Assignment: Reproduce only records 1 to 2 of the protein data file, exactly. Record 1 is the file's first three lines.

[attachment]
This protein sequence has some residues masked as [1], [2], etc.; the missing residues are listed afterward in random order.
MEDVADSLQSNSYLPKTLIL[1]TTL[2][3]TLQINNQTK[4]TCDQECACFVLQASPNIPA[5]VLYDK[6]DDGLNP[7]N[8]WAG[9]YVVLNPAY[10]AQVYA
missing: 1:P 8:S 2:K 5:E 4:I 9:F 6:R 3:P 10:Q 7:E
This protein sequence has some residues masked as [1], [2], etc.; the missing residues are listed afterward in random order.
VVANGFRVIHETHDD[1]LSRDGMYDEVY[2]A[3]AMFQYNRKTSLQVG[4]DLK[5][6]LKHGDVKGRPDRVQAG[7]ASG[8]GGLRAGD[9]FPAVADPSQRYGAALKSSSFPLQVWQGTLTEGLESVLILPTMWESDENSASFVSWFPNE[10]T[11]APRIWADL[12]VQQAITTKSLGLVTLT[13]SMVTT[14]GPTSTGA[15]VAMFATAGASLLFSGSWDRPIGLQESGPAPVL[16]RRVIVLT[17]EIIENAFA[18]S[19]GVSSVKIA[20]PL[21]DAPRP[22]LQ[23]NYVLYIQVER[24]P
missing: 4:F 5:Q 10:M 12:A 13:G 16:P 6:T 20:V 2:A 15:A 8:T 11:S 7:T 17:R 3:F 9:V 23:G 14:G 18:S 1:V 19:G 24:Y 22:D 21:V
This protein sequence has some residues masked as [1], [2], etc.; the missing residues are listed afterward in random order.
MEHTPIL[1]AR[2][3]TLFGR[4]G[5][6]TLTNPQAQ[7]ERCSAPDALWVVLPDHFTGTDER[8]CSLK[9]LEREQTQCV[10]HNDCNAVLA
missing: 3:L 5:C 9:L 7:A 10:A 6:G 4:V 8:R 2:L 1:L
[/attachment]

This protein sequence has some residues masked as [1], [2], etc.; the missing residues are listed afterward in random order.
MEDVADSLQSNSYLPKTLIL[1]TTL[2][3]TLQINNQTK[4]TCDQECACFVLQASPNIPA[5]VLYDK[6]DDGLNP[7]N[8]WAG[9]YVVLNPAY[10]AQVYA
missing: 1:P 8:S 2:K 5:E 4:I 9:F 6:R 3:P 10:Q 7:E
This protein sequence has some residues masked as [1], [2], etc.; the missing residues are listed afterward in random order.
VVANGFRVIHETHDD[1]LSRDGMYDEVY[2]A[3]AMFQYNRKTSLQVG[4]DLK[5][6]LKHGDVKGRPDRVQAG[7]ASG[8]GGLRAGD[9]FPAVADPSQRYGAALKSSSFPLQVWQGTLTEGLESVLILPTMWESDENSASFVSWFPNE[10]T[11]APRIWADL[12]VQQAITTKSLGLVTLT[13]SMVTT[14]GPTSTGA[15]VAMFATAGASLLFSGSWDRPIGLQESGPAPVL[16]RRVIVLT[17]EIIENAFA[18]S[19]GVSSVKIA[20]PL[21]DAPRP[22]LQ[23]NYVLYIQVER[24]P
missing: 4:F 5:Q 10:M 12:A 13:G 16:P 6:T 20:V 2:A 15:A 8:T 11:S 7:T 17:R 3:F 9:V 23:G 14:G 18:S 1:V 19:G 24:Y 22:D 21:V